When is a CPO effective?
A CPO is effective when it is served (physically delivered in a legally proper method) on the Respondent. There are occasions when a CPO is issued after a full hearing that the Respondent is served while still in the Courthouse.
Can I bring an attorney to a CPO hearing?
Yes. Both the Petitioner and the Respondent may bring attorneys to represent them.
I can’t afford an attorney. Will the Court appoint or assign one to help pursue or defend a CPO?
No. CPO cases are civil, not criminal. There is no right to a court-appointed attorney in a civil proceeding. You should also note that the Prosecuting Attorney and the Public Defender do not participate in CPO hearings.
Should I bring witnesses to a CPO hearing?
Yes. The Court will listen to all the evidence from both sides including the testimony of witnesses before making a decision in a CPO case. Witnesses in your favor must appear in person. You should also bring any documents, pictures, print-outs, etc. you wish to use as exhibits.
How should I present my case?
The Court cannot give you legal advice or present your case for you. A PDF outline on CPO hearing procedure is HERE.
I live in Clermont County, but the stalking occurred at my work in Hamilton County. Where do I file my CPO petition?
You must file in Clermont County. All CPOs are filed in the Petitioner’s county of residence regardless of where the alleged stalking took place.
I live in another county, but the stalking occurred at my work in Clermont County. Where do I file my CPO petition?
You must file in the county where you live. All CPOs are filed in the Petitioner’s county of residence regardless of where the alleged stalking took place.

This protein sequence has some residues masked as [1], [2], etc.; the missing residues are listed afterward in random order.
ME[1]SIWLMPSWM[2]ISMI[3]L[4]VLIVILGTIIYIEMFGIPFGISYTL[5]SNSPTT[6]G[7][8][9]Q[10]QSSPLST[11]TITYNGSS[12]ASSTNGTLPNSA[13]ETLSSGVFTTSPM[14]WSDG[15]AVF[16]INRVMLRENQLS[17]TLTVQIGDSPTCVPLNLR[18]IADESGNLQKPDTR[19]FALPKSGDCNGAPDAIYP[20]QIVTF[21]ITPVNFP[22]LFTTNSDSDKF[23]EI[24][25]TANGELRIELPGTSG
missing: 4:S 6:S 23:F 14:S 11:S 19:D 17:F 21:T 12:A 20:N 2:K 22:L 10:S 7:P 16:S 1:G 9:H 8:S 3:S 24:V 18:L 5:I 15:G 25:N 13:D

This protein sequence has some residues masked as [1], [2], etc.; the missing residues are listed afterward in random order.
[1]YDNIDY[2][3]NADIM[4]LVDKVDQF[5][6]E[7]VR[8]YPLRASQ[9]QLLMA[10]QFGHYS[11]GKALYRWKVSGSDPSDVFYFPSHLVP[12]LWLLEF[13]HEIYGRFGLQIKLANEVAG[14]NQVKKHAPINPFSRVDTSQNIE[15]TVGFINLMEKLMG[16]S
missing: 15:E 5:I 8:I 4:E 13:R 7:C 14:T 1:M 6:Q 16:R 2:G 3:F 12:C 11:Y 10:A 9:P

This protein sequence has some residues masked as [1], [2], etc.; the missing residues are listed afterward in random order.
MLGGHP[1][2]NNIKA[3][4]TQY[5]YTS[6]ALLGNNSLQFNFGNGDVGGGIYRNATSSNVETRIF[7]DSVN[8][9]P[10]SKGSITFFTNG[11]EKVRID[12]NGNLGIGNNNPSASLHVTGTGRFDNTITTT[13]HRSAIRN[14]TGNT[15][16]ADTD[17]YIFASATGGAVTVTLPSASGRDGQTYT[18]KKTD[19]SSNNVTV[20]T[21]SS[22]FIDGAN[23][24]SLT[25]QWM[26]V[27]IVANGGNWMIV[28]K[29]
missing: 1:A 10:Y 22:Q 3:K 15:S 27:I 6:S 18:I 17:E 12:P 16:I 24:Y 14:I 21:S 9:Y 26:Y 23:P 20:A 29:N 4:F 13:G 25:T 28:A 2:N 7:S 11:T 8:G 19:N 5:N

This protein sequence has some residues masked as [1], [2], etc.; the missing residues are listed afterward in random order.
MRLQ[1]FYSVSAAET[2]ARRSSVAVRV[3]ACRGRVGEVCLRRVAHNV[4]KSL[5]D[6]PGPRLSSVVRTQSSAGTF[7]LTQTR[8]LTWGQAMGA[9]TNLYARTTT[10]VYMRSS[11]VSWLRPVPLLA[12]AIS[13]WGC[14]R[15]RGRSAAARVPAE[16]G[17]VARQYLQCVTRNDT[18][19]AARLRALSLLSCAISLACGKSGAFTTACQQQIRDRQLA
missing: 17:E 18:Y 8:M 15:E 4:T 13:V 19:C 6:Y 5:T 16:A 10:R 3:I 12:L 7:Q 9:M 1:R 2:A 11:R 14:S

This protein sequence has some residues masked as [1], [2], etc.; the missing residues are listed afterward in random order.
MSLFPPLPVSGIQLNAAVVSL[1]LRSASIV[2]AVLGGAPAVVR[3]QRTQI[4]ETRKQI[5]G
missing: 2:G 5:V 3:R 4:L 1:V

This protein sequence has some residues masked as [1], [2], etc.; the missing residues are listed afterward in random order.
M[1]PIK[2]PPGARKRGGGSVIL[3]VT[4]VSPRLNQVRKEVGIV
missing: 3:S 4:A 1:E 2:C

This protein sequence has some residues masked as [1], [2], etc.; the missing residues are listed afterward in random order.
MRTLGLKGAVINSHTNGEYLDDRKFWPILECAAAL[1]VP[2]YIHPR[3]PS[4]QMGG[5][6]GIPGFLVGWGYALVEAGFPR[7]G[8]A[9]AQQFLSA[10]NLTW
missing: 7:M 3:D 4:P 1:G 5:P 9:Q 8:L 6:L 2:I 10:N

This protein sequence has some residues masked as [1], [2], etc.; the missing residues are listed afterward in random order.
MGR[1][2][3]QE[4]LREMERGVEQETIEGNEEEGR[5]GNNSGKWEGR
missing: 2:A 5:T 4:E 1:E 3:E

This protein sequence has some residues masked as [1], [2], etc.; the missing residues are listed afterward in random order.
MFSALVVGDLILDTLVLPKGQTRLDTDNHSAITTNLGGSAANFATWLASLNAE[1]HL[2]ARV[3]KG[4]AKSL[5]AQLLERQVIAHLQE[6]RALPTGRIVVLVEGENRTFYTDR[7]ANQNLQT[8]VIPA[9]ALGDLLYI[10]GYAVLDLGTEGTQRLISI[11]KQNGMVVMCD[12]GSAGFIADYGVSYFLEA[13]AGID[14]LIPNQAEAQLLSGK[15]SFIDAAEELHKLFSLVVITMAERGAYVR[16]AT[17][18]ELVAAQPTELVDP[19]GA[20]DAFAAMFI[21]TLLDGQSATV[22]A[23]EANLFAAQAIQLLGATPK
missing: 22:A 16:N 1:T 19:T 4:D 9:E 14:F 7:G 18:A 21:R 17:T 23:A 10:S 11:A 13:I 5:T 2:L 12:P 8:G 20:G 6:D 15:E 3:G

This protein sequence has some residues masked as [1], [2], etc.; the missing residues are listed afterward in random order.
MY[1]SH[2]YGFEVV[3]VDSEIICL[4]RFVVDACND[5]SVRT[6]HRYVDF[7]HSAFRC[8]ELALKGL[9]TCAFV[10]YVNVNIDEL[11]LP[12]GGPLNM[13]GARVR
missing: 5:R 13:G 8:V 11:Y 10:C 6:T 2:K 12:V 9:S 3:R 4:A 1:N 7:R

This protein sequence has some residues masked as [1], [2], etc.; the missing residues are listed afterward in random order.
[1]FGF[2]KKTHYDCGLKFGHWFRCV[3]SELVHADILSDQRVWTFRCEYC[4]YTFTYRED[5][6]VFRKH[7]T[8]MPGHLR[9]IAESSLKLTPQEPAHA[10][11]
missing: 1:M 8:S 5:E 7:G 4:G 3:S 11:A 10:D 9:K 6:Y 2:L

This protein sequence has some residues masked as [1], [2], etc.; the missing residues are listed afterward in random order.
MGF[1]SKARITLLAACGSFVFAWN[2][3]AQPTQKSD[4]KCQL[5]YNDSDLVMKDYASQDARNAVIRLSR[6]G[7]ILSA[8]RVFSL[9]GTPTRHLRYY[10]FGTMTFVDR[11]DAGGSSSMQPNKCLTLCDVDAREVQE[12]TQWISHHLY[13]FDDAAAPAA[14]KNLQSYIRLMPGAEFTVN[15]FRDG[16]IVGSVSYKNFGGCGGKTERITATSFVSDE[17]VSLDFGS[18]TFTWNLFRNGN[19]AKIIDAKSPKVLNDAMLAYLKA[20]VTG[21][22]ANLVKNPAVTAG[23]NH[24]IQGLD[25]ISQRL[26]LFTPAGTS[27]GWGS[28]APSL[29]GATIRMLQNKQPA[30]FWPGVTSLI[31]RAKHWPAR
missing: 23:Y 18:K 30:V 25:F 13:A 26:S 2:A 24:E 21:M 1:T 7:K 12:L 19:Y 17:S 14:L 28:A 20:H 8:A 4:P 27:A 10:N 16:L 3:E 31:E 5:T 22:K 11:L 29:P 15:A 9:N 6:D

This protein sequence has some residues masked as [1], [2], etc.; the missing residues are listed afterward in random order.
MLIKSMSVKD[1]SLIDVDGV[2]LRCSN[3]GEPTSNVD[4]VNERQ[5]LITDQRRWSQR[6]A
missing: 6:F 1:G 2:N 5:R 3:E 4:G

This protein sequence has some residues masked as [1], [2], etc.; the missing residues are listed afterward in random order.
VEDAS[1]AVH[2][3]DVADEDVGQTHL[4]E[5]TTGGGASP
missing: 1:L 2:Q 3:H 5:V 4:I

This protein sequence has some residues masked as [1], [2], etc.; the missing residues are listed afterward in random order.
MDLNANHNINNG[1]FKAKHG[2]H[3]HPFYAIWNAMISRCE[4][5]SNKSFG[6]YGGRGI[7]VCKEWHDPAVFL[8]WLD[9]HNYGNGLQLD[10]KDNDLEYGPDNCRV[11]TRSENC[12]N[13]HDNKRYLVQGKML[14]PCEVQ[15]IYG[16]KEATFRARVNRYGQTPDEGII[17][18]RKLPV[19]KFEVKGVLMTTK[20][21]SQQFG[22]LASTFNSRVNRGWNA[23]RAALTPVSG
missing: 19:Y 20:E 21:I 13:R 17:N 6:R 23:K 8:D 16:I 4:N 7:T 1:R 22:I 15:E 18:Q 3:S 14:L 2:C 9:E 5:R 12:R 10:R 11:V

Will the Respondent be arrested if the Petitioner wins at the full hearing?
No. A CPO hearing is a civil matter, not criminal. No one is arrested at the hearing, no matter what the evidence. However, a violation of the CPO by the Respondent after it is issued can result in arrest and criminal prosecution.
Does the Petitioner get police protection if they win a CPO?
No. The CPO is a court order, nothing more. It does not provide physical police or sheriff’s protection for the Petitioner.
My protection order has been violated. What should I do?
You should contact your local police or sheriff, as violation of a CPO may result criminal charges.
How is a CPO dismissed or modified?
Any motion to dismiss or modify a CPO should be filed in writing with the Clerk of Courts office, which will set the matter for a hearing before the assigned judge or magistrate.
The Respondent is a former spouse or live-in partner of the Petitioner. Where is the CPO petition filed?
The Petitioner can choose to file a CPO petition in either Common Pleas Court or in Domestic Relations Court against a former spouse or live-in.
Can a CPO change the custody, parenting, or visitation arrangements for minor children?
No. Only the Domestic Relations Court or the Juvenile Court can change earlier custody, parenting, or visitation orders affecting minor children.
What if I have other questions about CPOs?
You should consult with an attorney if you have technical legal questions about CPO hearings and your specific case. The Court and court staff cannot give you legal advice. Clermont County has a Victim Assistance office (513-732-7979) that may be able to give you guidance, but they cannot represent you in court or give legal advice.